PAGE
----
Meg bumbles her way through the process of learning to love description AND YOU CAN TOO!
Meg is determined to overcome her hatred of writing descriptive prose by ~gasp~ practicing.
But, Iteration without innovation is a waste of everyone’s time. (-Meg’s Law)
Every couple of weeks, she’ll stumble through an exercise found on the internet and walk you through the process. Will you join her on her mission?
- Do prompts even if they are scary or seem lame
- Get our descriptive prose to convey three things: Character, Conflict and Setting
- Practice mindful practice
Glossary of Terms:
“I always loved spaghetti,” Ian said. He looked skyward as the melancholy of his loss threatened to overwhelm him. “Until it killed my pet toad.”
The staging between talking is a beat. It’s a pause or a separator so a reader knows that dialogue was split up in timespace and they can see how to pace it in their brain.
Button – Meg stole this term from screenwriting. A button is the last poignant pop of a scene. It is often a call back or reference to something brought up near the beginning. It can be anything from the punchline to a joke woven into the scene or a dramatic twist on what you think you are reading. Buttons usually relate back to character perceptions or themes. The reasoning behind having a button is to leave each scene with some interesting bit to get a reader moving forward. If you’ve ever found yourself thinking “Oh Snap!” at the end of a chapter, it probably means that author pulled off a good button.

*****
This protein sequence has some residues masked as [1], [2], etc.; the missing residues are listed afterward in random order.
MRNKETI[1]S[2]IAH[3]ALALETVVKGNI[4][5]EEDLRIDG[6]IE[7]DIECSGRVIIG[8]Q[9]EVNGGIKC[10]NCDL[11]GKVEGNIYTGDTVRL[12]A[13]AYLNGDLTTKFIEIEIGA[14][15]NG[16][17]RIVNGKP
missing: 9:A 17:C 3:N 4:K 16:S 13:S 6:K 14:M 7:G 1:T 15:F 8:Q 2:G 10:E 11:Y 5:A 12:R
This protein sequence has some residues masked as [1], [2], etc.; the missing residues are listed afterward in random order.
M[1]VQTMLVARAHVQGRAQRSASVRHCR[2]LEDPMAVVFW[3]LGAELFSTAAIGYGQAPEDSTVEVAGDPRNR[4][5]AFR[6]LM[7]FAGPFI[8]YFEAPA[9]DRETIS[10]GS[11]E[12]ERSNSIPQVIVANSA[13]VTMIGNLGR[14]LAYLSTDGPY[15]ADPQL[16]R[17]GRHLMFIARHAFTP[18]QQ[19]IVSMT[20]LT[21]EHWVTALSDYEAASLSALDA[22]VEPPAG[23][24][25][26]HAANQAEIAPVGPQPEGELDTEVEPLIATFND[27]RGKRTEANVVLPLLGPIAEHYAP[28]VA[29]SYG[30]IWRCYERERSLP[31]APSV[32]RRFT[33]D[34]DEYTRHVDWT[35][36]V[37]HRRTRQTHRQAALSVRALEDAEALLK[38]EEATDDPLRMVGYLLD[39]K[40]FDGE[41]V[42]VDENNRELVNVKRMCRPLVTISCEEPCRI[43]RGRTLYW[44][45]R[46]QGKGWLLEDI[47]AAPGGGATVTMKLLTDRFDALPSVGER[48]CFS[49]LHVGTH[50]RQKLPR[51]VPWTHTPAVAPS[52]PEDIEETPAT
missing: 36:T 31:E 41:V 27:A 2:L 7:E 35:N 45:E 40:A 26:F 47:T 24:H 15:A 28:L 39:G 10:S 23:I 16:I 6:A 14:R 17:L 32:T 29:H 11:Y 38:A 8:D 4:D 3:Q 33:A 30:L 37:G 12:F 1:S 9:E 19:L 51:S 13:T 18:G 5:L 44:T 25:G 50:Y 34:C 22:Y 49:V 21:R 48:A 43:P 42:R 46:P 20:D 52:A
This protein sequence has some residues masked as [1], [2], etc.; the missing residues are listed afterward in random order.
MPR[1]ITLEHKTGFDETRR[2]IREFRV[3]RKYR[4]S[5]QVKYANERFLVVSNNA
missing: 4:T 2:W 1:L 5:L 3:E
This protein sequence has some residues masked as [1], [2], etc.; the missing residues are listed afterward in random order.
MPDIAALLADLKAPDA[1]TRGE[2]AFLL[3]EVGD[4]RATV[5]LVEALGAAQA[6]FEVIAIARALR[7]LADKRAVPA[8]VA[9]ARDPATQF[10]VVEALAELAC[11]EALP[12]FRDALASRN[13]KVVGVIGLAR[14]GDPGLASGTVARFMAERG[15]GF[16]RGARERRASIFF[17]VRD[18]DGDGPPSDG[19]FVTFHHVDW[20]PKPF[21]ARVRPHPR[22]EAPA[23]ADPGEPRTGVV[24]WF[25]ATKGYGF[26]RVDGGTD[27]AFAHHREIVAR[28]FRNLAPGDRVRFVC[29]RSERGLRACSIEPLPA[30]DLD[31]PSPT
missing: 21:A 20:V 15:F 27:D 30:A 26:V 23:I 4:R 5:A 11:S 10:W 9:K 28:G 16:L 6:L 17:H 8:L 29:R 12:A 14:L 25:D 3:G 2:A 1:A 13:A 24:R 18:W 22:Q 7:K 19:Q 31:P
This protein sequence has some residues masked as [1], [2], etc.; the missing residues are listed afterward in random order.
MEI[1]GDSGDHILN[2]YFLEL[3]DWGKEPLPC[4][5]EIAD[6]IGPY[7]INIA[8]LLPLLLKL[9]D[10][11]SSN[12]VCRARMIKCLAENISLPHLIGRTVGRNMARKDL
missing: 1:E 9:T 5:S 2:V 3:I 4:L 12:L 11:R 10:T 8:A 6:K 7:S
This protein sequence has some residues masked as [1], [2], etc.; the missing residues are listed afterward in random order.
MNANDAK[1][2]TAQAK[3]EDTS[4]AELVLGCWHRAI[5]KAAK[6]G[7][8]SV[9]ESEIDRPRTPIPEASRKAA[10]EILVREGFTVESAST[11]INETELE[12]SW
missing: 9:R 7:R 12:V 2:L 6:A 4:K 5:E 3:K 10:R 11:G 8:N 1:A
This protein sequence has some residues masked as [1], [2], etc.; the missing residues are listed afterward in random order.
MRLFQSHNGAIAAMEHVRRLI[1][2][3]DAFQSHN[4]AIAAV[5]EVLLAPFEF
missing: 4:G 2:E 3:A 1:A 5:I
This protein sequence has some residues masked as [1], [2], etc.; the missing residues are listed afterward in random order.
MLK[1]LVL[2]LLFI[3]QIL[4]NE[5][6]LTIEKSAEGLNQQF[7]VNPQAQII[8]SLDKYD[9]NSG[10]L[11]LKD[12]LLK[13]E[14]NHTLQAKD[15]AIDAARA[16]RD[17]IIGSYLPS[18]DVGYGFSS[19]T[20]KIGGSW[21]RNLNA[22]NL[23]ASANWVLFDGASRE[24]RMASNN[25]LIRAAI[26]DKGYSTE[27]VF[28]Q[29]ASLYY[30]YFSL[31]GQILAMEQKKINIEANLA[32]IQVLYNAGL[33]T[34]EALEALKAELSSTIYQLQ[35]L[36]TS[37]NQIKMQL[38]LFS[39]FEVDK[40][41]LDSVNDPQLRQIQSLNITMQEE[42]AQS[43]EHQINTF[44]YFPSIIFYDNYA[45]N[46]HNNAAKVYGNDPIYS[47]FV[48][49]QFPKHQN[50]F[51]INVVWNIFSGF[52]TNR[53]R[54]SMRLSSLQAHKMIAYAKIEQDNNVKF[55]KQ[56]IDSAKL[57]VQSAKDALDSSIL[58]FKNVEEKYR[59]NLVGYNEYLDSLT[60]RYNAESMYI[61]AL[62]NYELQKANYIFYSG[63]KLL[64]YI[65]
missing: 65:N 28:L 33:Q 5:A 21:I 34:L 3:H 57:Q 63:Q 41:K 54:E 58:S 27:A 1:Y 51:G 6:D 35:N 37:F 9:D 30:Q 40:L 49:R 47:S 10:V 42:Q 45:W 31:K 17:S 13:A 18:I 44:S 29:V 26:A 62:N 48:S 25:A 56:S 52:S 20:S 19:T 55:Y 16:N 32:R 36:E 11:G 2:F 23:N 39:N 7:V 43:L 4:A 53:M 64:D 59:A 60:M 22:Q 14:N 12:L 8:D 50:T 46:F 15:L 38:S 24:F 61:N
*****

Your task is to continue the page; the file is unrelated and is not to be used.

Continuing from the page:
Scene Beats – This term comes from screenwriting too. It refers to a smaller section of a larger scene. In general, a beat in a scene changes when a new character enters the stage or there is a shift in the subject being discussed. Think of them as your scene’s paragraphs. Scenes can contain one long beat or be comprised of many smaller ones. It depends on the structure.
Establishing Shot – It’s the opening shot of a scene, usually and serves the purpose of letting the audience know where the following actions are taking place. Since the goal is to get the whole location set up, its of often a wide shot encompassing all of the relevant area.